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Fund short position continues to grow

By Staff | May 8, 2019

As of this week, African swine fever has now spread to every providence in China. It was reported in Hainan earlier this week. The spread of African swine fever is being compared to the PED virus outbreak of 2013 by some. Unlike ASF, the development of effective vaccines to control PED was attainable. According to experts, PED, like ASF is highly infectious and has the ability to decimate herds but PED is not as long-lived as ASF. Therefore, ASF is much harder to control and experts say nothing like it has been seen in modern livestock history.

Chinese officials are finally recognizing the African swine fever’s impact and have stated they believe pork imports will increase by 40 percent. Officials are claiming that nearly 200 million hogs could be lost to the highly contagious disease. According to China’s Agriculture Ministry, 80 percent of the farms are deciding not to replenish their hog supply. Pork consumption accounts for 60 percent of the meat consumed in China, and the continuous spread of the disease is likely to continue to create more demand for U.S. pork.

Yet again, headlines of progress between the U.S. and China trade negotiators are circulating. It has been reported that face-to-face discussions are again set to take place next week in Beijing and possibly again in Washington D.C. the first week of May. Sources close say that final details are likely to be agreed upon in those discussions with a signing ceremony to take place in late May or early June. Trade is becoming less quick to react to these ongoing reports.

Planting progress this week was at 5 percent complete for corn, 7 percent behind the 5-year average. While still early in the planting window, none of the three big “I” states of Illinois, Indiana or Iowa have more than 3 percent complete. Illinois and Iowa are more than 10 percent behind the 5-year average. Another Corn Belt state more than 10 percent behind is Missouri at 14 percent compare to the 5-year average of 33 percent. Soybean planting are in line with the average at just 2 percent.

The market is growing less concerned with delays in planting in recent years as producers have become much more efficient. The record weekly planting pace for corn in Iowa was made in 2015, in the last week of April into the first week of May. That year planting progress increased from 14 percent to 68 percent, a large weekly increase of 54 percent. Nationally, the largest weekly increase was in the 3rd full week of May 2013, when producers seeded 46 percent of the corn acres.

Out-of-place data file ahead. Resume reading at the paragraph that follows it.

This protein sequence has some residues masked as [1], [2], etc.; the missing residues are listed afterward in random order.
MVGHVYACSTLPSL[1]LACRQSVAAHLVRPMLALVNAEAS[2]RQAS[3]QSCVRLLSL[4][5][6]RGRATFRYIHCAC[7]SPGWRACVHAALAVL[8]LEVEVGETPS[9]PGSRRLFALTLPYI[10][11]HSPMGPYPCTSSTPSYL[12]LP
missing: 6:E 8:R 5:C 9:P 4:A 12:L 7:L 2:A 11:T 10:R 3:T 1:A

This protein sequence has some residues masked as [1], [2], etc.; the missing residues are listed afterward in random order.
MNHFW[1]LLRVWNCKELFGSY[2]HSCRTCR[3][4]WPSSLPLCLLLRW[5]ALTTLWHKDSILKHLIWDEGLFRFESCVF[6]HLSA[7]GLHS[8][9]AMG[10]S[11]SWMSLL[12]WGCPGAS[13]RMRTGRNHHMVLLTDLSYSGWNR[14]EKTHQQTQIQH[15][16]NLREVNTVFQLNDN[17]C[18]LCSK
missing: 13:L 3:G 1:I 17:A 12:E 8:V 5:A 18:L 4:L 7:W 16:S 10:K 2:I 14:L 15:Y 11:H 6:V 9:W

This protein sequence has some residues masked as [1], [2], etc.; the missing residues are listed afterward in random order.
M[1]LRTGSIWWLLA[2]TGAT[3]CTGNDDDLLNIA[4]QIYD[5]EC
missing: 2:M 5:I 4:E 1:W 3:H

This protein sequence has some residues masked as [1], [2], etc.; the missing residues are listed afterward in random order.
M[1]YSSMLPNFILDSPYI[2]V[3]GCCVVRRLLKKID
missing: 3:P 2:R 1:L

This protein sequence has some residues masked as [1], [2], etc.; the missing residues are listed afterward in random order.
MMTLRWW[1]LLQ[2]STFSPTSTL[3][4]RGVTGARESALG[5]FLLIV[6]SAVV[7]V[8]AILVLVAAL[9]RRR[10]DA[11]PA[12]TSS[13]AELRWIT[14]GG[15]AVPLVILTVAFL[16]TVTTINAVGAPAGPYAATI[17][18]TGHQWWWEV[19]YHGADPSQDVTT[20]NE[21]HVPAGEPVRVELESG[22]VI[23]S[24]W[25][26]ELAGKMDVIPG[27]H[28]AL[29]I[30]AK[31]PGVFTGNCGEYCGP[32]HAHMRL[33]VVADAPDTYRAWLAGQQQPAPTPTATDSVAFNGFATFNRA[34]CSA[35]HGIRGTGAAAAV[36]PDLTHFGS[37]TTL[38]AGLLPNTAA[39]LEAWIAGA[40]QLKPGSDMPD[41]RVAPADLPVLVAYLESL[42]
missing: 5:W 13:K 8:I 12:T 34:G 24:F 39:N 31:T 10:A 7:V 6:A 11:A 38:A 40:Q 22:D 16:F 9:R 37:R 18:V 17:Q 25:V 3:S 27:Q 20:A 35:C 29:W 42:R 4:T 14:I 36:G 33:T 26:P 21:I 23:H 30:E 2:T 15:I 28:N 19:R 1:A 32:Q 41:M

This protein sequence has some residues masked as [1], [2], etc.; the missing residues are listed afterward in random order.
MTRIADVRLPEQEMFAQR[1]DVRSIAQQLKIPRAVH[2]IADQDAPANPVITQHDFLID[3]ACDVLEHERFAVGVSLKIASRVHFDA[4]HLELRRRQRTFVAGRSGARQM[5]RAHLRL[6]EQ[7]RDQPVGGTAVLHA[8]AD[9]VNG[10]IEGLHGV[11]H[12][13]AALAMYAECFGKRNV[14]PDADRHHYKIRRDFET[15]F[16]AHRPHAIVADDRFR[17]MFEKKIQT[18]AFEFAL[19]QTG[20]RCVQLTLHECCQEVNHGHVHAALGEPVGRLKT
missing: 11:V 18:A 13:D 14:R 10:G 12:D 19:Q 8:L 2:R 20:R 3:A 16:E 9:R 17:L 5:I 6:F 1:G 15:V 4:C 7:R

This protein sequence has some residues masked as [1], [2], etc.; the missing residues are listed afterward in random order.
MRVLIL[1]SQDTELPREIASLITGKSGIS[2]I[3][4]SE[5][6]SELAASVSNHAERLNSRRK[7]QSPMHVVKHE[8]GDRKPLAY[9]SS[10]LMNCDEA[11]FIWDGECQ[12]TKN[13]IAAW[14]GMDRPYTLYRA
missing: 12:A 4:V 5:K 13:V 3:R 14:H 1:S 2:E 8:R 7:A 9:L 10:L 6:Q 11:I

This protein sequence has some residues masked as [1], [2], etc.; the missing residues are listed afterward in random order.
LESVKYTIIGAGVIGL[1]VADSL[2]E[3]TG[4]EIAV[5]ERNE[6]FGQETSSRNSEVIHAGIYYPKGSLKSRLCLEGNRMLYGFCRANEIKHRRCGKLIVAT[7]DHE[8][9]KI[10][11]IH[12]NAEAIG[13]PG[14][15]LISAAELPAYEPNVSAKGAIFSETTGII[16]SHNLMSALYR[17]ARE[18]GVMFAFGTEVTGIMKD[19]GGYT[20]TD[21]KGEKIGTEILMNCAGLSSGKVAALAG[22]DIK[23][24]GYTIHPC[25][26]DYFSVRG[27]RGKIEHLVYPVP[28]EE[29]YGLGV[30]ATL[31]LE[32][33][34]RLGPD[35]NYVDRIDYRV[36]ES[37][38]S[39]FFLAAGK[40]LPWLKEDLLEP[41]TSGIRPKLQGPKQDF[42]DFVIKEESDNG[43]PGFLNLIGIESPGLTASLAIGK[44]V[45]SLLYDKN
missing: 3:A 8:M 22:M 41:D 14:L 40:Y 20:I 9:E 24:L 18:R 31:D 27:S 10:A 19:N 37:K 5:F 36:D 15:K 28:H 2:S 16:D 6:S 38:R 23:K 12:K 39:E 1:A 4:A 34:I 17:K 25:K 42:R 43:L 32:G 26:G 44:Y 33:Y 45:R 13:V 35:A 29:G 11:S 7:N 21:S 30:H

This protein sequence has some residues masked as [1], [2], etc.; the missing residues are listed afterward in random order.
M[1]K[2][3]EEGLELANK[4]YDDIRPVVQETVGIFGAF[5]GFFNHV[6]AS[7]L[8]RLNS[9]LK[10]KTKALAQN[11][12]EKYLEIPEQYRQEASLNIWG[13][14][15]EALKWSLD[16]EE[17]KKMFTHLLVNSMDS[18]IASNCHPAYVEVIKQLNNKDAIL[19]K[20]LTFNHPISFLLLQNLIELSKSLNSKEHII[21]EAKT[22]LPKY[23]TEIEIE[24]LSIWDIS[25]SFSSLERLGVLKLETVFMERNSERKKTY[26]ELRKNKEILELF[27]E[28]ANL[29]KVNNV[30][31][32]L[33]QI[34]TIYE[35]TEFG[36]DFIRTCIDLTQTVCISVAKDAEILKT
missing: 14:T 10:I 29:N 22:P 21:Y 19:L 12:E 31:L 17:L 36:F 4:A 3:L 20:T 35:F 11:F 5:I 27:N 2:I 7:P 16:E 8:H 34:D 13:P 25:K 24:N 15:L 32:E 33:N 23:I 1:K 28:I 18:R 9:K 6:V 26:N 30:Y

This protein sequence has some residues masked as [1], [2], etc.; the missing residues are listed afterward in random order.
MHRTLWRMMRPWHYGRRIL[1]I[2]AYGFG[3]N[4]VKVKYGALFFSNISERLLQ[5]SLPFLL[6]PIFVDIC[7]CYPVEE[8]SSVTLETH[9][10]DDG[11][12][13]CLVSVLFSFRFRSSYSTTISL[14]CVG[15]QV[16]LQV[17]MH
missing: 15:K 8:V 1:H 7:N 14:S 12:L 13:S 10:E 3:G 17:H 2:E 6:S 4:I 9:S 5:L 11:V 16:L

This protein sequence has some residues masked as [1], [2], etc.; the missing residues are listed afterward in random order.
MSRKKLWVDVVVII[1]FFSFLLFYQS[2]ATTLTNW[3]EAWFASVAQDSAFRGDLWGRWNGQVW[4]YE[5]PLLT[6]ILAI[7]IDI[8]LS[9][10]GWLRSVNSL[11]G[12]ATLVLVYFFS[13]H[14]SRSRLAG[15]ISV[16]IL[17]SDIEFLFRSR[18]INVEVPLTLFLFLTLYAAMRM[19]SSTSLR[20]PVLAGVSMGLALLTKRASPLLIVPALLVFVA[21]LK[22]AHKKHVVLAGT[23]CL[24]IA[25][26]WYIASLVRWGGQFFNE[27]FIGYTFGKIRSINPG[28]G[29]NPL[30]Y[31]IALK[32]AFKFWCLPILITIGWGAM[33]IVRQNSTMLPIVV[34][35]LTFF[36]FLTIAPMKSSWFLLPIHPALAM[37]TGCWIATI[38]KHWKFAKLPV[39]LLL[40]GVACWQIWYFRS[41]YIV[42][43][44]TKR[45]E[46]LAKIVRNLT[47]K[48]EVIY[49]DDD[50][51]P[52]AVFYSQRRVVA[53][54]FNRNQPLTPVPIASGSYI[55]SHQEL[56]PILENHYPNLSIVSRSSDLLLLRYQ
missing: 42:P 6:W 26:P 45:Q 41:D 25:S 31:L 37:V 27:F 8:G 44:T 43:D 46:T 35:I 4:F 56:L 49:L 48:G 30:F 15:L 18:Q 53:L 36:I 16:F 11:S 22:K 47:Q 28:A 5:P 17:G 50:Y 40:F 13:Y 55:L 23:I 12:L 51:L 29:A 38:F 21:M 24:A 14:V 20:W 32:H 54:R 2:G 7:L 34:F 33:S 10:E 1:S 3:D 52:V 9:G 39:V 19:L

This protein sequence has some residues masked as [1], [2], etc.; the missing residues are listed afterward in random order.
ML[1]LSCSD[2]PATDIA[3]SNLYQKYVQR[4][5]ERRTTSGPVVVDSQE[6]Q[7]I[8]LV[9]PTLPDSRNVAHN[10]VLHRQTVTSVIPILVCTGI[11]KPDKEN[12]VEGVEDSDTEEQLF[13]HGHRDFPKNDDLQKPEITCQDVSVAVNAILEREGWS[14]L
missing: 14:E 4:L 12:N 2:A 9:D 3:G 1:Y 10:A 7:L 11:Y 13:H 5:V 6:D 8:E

At the close on April 24th, the fund traders are now estimated to be holding around 395,000 short corn contracts. This is relatively close to the entire U.S. corn carryout. Technical indicators are heavily oversold and the low end of chart objectives were reached in Thursday’s session. Trade is now trying to determine if funds will continue to sell. Current price levels show that the corn market is holding no risk premium. Will the extended weather forecasts showing untimely rain for much of the Corn Belt and dryness being reported in parts of Brazil be enough to entice fund traders to cover positions?

While it is not unheard of, it is uncommon for the funds to be net short during March heading into spring and summer. An interesting comparison by FC Stone showed that two recent years the funds were short during this timeframe, 2015 and 2017. In 2015, the funds were net short for 15 consecutive weeks, and in 2017 the funds were net short for 17 consecutive weeks. So far in 2019, the funds have been net short going on 13 consecutive weeks.

For more information, you may contact Mick Hoover at (515)-200-5115, or e-mail at mhoover@maxyieldgrain.com. The opinions and views expressed in this commentary are solely those of Mick Hoover. Data used in writing this commentary obtained from various sources believed to be accurate. This commentary is intended for informational purposes only and is not intended for developing specific commodity trading strategies. Any and all risk involved with commodity trading should be determined before establishing a futures position. Please visit our Risk Disclosure Page for more information on commodity trading.

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